US Army Corps of Engineers Permit Plan Or Permit 2009-06-04 Parvaneh Abbaspour, SFEI

How to Use the Habitat Development Curve

Habitat Development Curves (HDCs) are used to determine the developmental status and trajectory of on-the-ground projects to create, restore, or enhance California wetland and stream habitats. Each HDC is based on assessments of habitat condition for different age areas of one habitat type that in aggregate represent the full spectrum of habitat development. The assessments of condition are provided by expert applications of the California Rapid Assessment Method (CRAM). Visit the CRAM website for more information about CRAM.

For each HDC, reference condition is represented by areas of a habitat that consistently get very high CRAM scores, have not been subject to disruptive management practices, and exist within landscapes that are protected and managed for their natural conditions. The horizontal lines intersecting the top of an HDC represent the mean CRAM score and standard deviation of scores for 25 qualifying reference areas.

The age of a project is estimated as the elapsed time in years between the groundwork end date for the project and the date of the CRAM assessment. To add or update a groundwork end date, use the Project Events form in Project Tracker (ptrack.ecoatlas.org). The minimum age in years of a non-project area, including any natural reference area, is estimated from all available local information, including historical maps and imagery, historical written accounts, and place-specific scientific studies of habitat development.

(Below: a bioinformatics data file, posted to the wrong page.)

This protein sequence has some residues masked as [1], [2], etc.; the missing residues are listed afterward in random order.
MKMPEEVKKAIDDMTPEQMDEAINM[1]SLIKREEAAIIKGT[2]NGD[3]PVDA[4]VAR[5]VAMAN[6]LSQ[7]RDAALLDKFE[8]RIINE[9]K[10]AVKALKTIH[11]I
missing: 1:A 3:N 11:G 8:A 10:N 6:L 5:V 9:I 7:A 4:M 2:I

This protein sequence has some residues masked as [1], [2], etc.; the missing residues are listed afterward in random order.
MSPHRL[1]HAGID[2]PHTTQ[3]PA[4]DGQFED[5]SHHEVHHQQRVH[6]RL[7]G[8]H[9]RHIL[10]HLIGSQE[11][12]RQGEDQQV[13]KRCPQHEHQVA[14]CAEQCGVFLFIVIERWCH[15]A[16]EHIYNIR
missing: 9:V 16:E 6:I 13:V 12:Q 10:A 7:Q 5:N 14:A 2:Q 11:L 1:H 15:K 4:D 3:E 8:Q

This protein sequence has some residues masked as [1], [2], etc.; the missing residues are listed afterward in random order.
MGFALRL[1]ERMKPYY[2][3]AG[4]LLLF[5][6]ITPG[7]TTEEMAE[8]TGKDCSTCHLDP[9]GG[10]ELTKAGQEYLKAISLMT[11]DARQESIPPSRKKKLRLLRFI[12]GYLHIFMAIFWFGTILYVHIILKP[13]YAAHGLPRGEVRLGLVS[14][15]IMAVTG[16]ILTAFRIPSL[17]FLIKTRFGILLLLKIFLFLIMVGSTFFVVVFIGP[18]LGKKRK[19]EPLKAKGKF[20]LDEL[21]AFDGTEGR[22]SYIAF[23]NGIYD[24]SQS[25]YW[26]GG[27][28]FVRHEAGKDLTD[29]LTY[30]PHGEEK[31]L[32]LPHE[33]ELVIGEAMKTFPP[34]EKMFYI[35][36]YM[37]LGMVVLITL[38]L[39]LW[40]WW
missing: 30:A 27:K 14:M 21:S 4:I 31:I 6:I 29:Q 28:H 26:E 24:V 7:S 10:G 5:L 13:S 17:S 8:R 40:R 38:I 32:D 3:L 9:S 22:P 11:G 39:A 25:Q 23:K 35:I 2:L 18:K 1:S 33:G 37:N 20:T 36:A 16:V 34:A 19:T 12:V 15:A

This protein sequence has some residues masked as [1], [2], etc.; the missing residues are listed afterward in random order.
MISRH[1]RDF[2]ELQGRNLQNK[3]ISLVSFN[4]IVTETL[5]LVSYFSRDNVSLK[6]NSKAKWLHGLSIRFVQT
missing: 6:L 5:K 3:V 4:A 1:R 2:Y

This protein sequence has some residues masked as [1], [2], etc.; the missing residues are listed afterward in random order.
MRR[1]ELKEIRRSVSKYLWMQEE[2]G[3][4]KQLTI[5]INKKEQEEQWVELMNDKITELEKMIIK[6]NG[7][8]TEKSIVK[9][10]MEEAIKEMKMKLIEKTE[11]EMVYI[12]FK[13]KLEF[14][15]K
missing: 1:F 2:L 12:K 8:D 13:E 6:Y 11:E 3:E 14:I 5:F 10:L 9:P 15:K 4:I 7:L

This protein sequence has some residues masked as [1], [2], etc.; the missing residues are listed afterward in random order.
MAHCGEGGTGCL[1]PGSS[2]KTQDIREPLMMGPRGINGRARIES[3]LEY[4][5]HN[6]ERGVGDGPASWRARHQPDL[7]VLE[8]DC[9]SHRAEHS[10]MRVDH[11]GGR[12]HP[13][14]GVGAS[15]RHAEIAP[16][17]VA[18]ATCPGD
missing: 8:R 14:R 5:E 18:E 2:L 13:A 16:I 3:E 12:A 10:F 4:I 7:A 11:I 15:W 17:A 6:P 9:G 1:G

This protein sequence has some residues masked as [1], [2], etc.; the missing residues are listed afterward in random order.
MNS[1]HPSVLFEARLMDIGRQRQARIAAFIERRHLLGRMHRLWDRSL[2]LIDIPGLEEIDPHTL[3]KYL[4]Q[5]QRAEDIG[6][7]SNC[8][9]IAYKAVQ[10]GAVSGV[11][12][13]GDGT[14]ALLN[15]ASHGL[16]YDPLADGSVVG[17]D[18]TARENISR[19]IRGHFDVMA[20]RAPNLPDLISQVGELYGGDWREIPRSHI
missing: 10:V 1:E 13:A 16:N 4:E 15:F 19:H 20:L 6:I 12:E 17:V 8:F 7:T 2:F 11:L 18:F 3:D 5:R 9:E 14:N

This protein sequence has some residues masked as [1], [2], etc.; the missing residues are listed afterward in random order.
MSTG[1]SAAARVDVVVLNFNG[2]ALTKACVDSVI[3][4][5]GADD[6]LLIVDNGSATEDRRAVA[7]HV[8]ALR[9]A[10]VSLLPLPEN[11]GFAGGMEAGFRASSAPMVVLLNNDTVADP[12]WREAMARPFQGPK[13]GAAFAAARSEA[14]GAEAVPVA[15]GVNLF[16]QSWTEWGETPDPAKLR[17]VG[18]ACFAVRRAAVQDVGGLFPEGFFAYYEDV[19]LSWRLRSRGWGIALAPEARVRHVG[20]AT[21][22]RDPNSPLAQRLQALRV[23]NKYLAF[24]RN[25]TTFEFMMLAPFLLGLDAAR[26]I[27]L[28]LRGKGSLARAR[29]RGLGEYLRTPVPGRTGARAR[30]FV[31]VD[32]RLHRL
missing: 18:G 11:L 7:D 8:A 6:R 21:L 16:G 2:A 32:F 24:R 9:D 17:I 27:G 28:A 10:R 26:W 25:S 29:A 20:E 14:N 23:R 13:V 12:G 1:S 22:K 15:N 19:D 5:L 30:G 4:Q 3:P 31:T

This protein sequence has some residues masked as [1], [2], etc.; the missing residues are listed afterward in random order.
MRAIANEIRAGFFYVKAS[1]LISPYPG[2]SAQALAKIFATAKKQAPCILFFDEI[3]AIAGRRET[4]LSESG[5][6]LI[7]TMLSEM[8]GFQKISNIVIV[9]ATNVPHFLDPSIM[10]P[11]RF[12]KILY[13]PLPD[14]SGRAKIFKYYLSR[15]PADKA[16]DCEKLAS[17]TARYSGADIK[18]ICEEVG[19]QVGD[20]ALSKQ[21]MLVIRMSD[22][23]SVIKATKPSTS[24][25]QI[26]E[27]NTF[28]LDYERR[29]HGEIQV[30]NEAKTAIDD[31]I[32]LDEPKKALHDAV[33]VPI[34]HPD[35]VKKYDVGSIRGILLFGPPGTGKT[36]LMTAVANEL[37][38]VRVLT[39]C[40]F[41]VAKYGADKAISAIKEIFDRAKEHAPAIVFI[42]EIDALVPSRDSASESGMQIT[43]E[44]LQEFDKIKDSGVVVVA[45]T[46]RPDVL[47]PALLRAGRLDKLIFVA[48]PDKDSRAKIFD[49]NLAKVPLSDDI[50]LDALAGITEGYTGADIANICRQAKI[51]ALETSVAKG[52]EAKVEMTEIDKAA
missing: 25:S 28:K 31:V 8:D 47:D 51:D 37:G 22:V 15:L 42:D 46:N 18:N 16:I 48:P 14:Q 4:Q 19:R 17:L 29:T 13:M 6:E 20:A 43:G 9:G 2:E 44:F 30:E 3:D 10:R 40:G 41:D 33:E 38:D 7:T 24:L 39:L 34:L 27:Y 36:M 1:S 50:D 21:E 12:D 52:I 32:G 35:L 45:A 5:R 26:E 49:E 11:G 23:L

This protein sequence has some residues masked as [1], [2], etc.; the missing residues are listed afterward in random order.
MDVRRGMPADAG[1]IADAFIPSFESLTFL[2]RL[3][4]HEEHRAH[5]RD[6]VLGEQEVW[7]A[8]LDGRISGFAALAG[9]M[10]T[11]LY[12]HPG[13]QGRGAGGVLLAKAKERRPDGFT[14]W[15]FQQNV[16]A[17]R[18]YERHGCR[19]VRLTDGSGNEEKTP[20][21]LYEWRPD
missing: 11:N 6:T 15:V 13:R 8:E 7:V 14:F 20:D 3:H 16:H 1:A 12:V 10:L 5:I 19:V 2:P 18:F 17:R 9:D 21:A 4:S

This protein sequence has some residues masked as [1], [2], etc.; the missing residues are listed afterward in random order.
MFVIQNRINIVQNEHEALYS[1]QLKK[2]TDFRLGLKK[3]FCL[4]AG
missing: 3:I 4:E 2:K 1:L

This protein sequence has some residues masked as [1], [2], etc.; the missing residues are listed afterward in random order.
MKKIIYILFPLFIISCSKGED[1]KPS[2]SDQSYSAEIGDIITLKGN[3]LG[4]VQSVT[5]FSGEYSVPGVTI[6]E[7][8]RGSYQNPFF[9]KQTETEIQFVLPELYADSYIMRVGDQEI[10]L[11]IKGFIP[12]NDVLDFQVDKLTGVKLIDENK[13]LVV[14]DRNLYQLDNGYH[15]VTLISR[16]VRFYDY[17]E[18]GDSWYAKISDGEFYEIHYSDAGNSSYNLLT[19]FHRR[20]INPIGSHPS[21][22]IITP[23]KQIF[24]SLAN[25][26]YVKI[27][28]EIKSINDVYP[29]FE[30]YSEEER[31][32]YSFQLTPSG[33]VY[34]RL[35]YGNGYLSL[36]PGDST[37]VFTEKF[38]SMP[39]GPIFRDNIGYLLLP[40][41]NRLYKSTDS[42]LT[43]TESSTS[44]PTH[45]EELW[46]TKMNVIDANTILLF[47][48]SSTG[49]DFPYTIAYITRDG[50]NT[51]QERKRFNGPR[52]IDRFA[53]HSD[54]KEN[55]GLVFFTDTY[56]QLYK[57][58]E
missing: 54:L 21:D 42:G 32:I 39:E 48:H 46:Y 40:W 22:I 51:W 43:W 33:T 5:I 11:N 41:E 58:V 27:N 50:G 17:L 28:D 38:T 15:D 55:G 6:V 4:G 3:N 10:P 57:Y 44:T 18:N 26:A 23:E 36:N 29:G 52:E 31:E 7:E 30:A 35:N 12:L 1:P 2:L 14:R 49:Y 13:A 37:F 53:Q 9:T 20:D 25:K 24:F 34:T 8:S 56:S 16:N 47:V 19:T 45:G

An HDC can be used to address the following questions:

  1. At what time in the future will the area of assessed habitat achieve the reference condition or other milestones in habitat development? The HDC can answer this question if the CRAM score for the assessed area is within the confidence interval of the HDC. The answer is the time in years along the HDC between the current age of the assessed area and the future date corresponding to the intersection of the HDC and the reference condition or other milestone.
  2. Is the area of assessed habitat likely to develop faster, slower, or at the same pace as most other areas of the same habitat type? The habitat area is likely to develop faster, slower, or at the same pace if the CRAM score for the area is above, below, or within the confidence interval of the HDC, respectively.
  3. What can be done to improve the condition of the habitat area or to increase its rate of development? HDCs by themselves cannot answer this question. Possible answers can be inferred by the following analysis that involves HDCs:
    1. Examine the HDC for each of the four CRAM Attributes;
    2. Identify the Attribute(s) scoring below the HDC;
    3. For any low-scoring Attribute, examine the component Metric Scores (note: the Metric Scores for any public CRAM assessment in the CRAM database can be obtained through EcoAtlas);
    4. Assume the low score of an Attribute is due to its low-scoring Metric(s);
    5. Consider modifying the design or management of the habitat area in ways that will sustainably increase its score(s) for the low-scoring Metric(s).

For more information about CRAM Attributes and Metrics, including their scientific rationale, see the CRAM Manual.

Display Habitat Development Curves For Wetland Type:

CRAM Site Scores